Showing posts with label Section 2(f). Show all posts
Showing posts with label Section 2(f). Show all posts

Wednesday, December 23, 2009

Las Vegas Review Journal Sues Companies Over “The Best of Las Vegas”



(...and the award for Best Trademark Law Blog in Las Vegas in 2009 goes to...)

Stephens Media LLC (“Stephens”), the owner of the Las Vegas newspaper The Las Vegas Review Journal, has sued three companies for trademark infringement over the use of the mark “The Best of Las Vegas.” Two of the lawsuits were filed earlier this week and one filed earlier this month. See Stephens Media LLC v. Gault Millau, Inc., Case No. 09-cv-02403 (D. Nev. December 21, 2009) (complaint here); Stephens Media LLC v. US Commerce Association et al, Case No. 09-cv-02405 (D. Nev. December 21, 2009) (complaint here); and Stephens Media LLC v. CitiHealth, L.L.C., Case No. 09-cv-02285 (D. Nev. December 2, 2009) (complaint here).

An article on the lawsuits, written by the Las Vegas Sun (the print version of which is owned by a separate company, but distributed with the Review Journal), can be found here.

Stephens has several federal trademark registrations for both the design mark “The Best of Las Vegas” (pictured above) and the word mark “Best of Las Vegas” including:

  • The design mark THE BEST OF LAS VEGAS for “section of a newspaper featuring consumer preferences and recommendations regarding people, places, goods, services, restaurants, entertainment, arts, sports and recreation in the Las Vegas area”;
  • The design mark THE BEST OF LAS VEGAS for “Newspaper articles, periodicals and pamphlets featuring general information about people, places, goods, services, restaurants, entertainment, arts, sports and recreation; paper award certificates”;
  • The word mark BEST OF LAS VEGAS for “Newspaper articles, periodicals and pamphlets featuring general information about people, places, goods, services, restaurants, entertainment, arts, sports and recreation; paper award certificates”;
  • The word mark BEST OF LAS VEGAS for “promoting the sale of goods and services of others by conducting and disseminating business surveys featuring consumer preferences and recommendations regarding people, places, goods, services, restaurants, entertainment, arts, sports and recreation in the Las Vegas area”; and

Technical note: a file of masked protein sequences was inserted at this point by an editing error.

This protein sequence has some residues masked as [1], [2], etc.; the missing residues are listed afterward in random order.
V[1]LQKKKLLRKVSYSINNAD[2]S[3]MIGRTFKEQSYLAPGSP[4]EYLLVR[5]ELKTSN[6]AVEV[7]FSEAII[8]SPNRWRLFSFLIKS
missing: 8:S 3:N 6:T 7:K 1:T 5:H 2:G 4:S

• The word mark BEST OF LAS VEGAS for “providing a web site featuring business and consumer preferences and recommendations regarding people, places, goods, services, restaurants, entertainment, arts, sports and recreation in the Las Vegas area.

For those of you wondering how Stephens could possibly obtain trademark registrations for such a descriptive mark, the answer lies in Section 2(f) of the Trademark Act which allows a trademark owner to register a descriptive mark on the basis of acquired distinctiveness. All of the above marks are registered on the Principal Register based on a Section 2(f) claim of acquired distinctiveness (in-part for the design marks do have a distinctive design) – and all registrations have disclaimers of the word “Las Vegas.”

According to the complaint against Gault Millau, its travel website gayot.com has a section named “The Best of Las Vegas Top Restaurants Hotels Travel Guide” (click here to see what I could find) that Stephens finds infringing.

As for the complaint against US Commerce Association, the company is allegedly selling “award” plaques ($80 each) or award trophies ($180 each) to small businesses by sending e-mails stating that they have won a “Best of Las Vegas Award” which are bestowed upon such businesses by US Commerce Association. [Comment: kind of like those scam Who’s Who’s directories that will honor you by listing you in their "Who's Who" book – with the payment of a fee which gets you a copy of the book listing the names of thousands of others suckers as well as a pretty piece of paper]. Stephens feels that the company's actions harms the goodwill associatd with its “Best of Las Vegas” marks.